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Lunchtime

Posted on May 23, 2012

Rebecca Cobb

(Macmillan Children’s Books)

It is lunchtime, but the little girl in the story is far too busy drawing to go and eat. Eventually she sits at the table, reluctantly, but she just will not eat. Then first a crocodile, then a bear, and a finally a wolf appear, and they are all starving. They are not interested in gobbling up the little girl but they have their eyes on her lunch: the  wolf munches on her apple, the bear slurps her soup and the crocodile eats her sandwich. Will her mum notice?

The cover of this book, and more particularly the drawing of the little girl and the expression on her face, is what first drew me to Rebecca Cobb’s books. It reminds me a little bit of a Japanese illustrator I love called Komako Sakaï.

Toddlers engrossed in play and not wanting to give up their fun to eat is not an uncommon problem and Lunchtime tackles this with great fun. The colour scheme is bright and joyous, and the Rebecca Cobb’s style is really child-friendly, with its mix of detailed illustrations and child-like, crayon style, drawings. Her use of the page is also very interesting in this book, with two double spreads including four illustrations, in a simple comic format, which brings a different speed to the narrative.

There is a satisfying closure in the story, particularly for parents, as the little girl ends up ravenous and eats up all her dinner – a good example to show little readers who might have similar food issues.
I think however that Lunchtime is also an ode to children’s creativity and imaginative play, as the animals turning up at the table are actually those the little girl has been drawing, hinting that this is all part of the little girl’s game. But though adult readers might realise this, to young audiences this tale will just be all about animals suddenly turning up to spice up an otherwise ordinary day, à la The Tiger Who Came to Tea.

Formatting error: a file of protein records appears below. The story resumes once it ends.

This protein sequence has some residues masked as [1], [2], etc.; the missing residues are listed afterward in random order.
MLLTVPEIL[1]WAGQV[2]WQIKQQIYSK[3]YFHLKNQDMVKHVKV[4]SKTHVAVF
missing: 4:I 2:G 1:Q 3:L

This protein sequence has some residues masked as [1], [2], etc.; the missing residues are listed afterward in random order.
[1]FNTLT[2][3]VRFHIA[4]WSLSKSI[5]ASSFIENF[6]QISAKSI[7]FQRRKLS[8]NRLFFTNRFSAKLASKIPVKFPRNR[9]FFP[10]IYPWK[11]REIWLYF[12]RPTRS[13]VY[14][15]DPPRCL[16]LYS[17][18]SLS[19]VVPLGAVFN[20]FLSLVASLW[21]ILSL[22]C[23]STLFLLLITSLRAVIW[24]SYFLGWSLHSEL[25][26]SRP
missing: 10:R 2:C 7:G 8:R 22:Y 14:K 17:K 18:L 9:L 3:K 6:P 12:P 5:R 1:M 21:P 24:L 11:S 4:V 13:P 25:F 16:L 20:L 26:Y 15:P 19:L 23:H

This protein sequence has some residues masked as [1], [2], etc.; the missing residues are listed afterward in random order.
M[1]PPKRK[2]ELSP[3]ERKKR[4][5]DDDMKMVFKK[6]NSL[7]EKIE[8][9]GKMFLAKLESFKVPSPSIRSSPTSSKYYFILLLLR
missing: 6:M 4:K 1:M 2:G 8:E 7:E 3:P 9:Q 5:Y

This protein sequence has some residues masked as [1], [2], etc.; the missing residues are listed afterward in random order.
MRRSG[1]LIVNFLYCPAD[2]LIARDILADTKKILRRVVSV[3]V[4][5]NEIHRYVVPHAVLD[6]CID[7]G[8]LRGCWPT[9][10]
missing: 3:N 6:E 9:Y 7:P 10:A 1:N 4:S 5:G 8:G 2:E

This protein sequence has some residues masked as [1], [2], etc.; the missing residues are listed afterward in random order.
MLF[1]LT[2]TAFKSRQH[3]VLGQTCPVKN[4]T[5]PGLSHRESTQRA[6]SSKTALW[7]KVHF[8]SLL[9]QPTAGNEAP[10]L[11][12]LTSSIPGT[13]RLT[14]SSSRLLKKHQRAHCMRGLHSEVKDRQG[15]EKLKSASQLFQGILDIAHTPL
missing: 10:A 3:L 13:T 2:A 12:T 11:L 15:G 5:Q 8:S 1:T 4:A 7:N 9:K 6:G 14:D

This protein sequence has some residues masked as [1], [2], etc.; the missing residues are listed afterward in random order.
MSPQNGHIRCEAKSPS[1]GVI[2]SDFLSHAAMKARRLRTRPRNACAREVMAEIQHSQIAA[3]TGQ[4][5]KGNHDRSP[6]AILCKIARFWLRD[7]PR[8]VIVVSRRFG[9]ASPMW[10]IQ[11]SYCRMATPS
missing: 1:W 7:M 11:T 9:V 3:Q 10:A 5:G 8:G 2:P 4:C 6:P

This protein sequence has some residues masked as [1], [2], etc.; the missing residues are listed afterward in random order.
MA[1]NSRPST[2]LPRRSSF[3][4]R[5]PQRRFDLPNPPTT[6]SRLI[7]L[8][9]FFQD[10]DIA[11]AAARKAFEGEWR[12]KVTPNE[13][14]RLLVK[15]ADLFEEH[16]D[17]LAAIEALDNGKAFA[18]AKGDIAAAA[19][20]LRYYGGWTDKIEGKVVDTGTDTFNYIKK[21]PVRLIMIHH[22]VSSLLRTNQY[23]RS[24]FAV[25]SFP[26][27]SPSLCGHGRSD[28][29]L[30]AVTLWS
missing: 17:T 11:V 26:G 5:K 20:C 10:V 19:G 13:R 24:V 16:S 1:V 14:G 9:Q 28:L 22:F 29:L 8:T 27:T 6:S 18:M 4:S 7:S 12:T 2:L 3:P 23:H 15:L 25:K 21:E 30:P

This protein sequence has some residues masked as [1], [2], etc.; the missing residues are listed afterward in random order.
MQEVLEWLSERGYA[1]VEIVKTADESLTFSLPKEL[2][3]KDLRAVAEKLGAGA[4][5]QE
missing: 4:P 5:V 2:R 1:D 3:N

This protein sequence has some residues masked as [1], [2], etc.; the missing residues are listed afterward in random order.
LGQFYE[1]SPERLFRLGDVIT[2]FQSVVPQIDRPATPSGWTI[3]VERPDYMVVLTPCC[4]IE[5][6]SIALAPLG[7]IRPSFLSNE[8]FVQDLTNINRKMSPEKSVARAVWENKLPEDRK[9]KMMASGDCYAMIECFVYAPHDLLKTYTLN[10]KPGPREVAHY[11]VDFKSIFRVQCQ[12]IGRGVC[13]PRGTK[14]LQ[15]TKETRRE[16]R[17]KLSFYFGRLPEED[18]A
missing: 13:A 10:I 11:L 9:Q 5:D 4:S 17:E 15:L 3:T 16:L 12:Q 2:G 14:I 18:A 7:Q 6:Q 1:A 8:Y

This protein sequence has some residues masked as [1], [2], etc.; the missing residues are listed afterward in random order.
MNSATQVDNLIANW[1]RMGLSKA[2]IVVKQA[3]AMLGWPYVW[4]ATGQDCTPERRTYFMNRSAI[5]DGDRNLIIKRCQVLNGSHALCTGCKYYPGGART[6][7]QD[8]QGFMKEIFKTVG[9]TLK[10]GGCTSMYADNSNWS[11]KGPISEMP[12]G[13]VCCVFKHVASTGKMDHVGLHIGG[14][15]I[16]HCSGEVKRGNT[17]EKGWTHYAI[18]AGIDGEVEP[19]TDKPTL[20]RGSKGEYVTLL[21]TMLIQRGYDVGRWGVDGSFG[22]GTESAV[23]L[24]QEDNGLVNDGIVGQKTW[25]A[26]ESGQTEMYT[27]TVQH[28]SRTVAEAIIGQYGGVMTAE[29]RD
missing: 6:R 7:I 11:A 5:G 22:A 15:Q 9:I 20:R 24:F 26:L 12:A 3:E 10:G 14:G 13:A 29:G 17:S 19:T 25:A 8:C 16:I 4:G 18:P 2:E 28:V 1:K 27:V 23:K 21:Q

Lunchtime is a beautifully crafted book. The appearance of the not-so-wild animals will delight little readers, as will and the familiarity of the daily routine of eating lunch and playing.
I really love Rebecca Cobb’s artwork, and very much look forward to discovering her next projects.  Watch out here for the beautiful endpapers which mirror the crocodile’s coat!

All illustrations © Rebecca Cobb

Many thanks to Macmillan Children’s Books for sending me a review copy of “Lunchtime”

Come back tomorrow to read all about Rebecca’s Fabulous Five Favourite picture books!

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3 Comments

  1. This is such an ideal Milo book! He gets sidetracked constantly when eating. Only ever eats when he wants to and what he wants to and can be a general nightmare! Love,love, love the look of the illustrations 🙂

  2. Lovely to read your two recent reviews of Cobbs’ books. Her illustrations are indeed gorgeous.

  3. Tasha, It is a great book, well worth getting with Milo is getting sidetracked easy. It is so tough when kids don’t eat. It gets better! And then before you know it, he’ll be in his teens and eating you out of house and home!

    Zoe, yes, I really do love Rebecca’s artwork too. Really looking forward ot Rebecca’s collaboration with Julia Donaldson!

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